Slayd nodded without much understanding, and obediently turned his attention to the two orbs of light, which in response floated closer to him. He could see the mournful-looking, vacant almost-faces that drifted across their glowing surfaces, and he felt a sudden pang of what could have been malice but it faded just as quickly as he had felt it.
   He focused all of his attention on those murky faces, and he found much to his surprise that he did indeed begin to feel very empty, like there were no intentional thoughts running across his brain at all, only vague feelings. He felt very much alone in this great, big and very strange world that he found himself in, and he had the hunch that somehow, the Glimmourings knew.
   Then with a lightning-quick flash, the Glimmourings vanished.
   Slayd stared blankly where they had been a moment before, wondering what had happened to them. But before he could turn and ask Incavius where they had gone, a bright searing light engulfed all of his vision, and vivid images flashed with startling speed before his eyes.
   He saw things. Things that he couldn’t remember ever seeing, like a woman screaming and then falling into dark water, and long lines of Glimmourings turning back onto themselves forming long spiraling circles, and thousands of hideous, squirming korrfish writhing near the surface of the water, emitting shrieks that seemed to shatter the world. He saw a great black shadow fall into a vast sea of blood, and a single man standing, arms raised in triumph, drenched in red. He saw a circle of light surround a death’s head face, and a candle-lit procession on the shores of a quiet lake.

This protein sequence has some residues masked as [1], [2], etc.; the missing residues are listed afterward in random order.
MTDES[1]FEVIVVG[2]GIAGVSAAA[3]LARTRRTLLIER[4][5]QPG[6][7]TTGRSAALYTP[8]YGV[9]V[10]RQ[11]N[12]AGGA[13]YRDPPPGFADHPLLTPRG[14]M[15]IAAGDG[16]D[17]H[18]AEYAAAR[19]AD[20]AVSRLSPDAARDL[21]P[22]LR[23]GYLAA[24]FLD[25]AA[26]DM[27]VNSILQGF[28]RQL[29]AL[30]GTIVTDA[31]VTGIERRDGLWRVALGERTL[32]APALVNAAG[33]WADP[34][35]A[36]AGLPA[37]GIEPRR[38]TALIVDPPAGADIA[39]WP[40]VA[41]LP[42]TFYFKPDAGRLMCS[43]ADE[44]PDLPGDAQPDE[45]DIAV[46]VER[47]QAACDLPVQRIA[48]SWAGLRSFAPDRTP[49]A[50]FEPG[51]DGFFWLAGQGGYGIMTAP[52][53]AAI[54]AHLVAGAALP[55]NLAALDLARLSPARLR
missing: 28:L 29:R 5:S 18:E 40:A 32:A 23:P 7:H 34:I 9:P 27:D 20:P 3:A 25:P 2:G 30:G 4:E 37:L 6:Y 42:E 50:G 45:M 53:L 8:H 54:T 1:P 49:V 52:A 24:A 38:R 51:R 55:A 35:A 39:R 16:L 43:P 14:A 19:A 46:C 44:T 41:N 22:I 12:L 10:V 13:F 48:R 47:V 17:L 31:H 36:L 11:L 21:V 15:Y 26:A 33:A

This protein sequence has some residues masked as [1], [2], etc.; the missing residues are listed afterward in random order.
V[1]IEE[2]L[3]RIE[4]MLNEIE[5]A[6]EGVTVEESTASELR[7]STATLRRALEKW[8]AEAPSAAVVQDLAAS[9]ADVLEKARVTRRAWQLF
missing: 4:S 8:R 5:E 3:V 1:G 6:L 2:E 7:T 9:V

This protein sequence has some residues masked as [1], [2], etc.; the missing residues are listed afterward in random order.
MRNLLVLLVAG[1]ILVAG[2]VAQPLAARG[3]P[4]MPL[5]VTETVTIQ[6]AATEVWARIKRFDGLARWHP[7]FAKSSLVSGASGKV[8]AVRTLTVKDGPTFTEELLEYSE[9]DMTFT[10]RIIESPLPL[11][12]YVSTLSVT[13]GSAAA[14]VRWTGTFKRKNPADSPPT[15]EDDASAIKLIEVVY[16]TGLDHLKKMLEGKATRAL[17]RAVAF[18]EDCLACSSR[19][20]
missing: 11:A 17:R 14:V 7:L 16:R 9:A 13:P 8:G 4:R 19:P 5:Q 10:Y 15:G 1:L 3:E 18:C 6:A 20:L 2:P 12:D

He saw many more things than that, but there were thousands of images, and it would take a very long time to tell you of every single one. But everything that flashed in front of Slayd, he saw for only a split second. He felt like they were very old memories, and they were memories shared by many very old beings. He wondered if this could be a sort of collective memory reservoir of all of the things that every Glimmouring had ever seen.
   And with that thought he felt as if he were falling a very long way, and lost consciousness for the second time.


Previous :: Next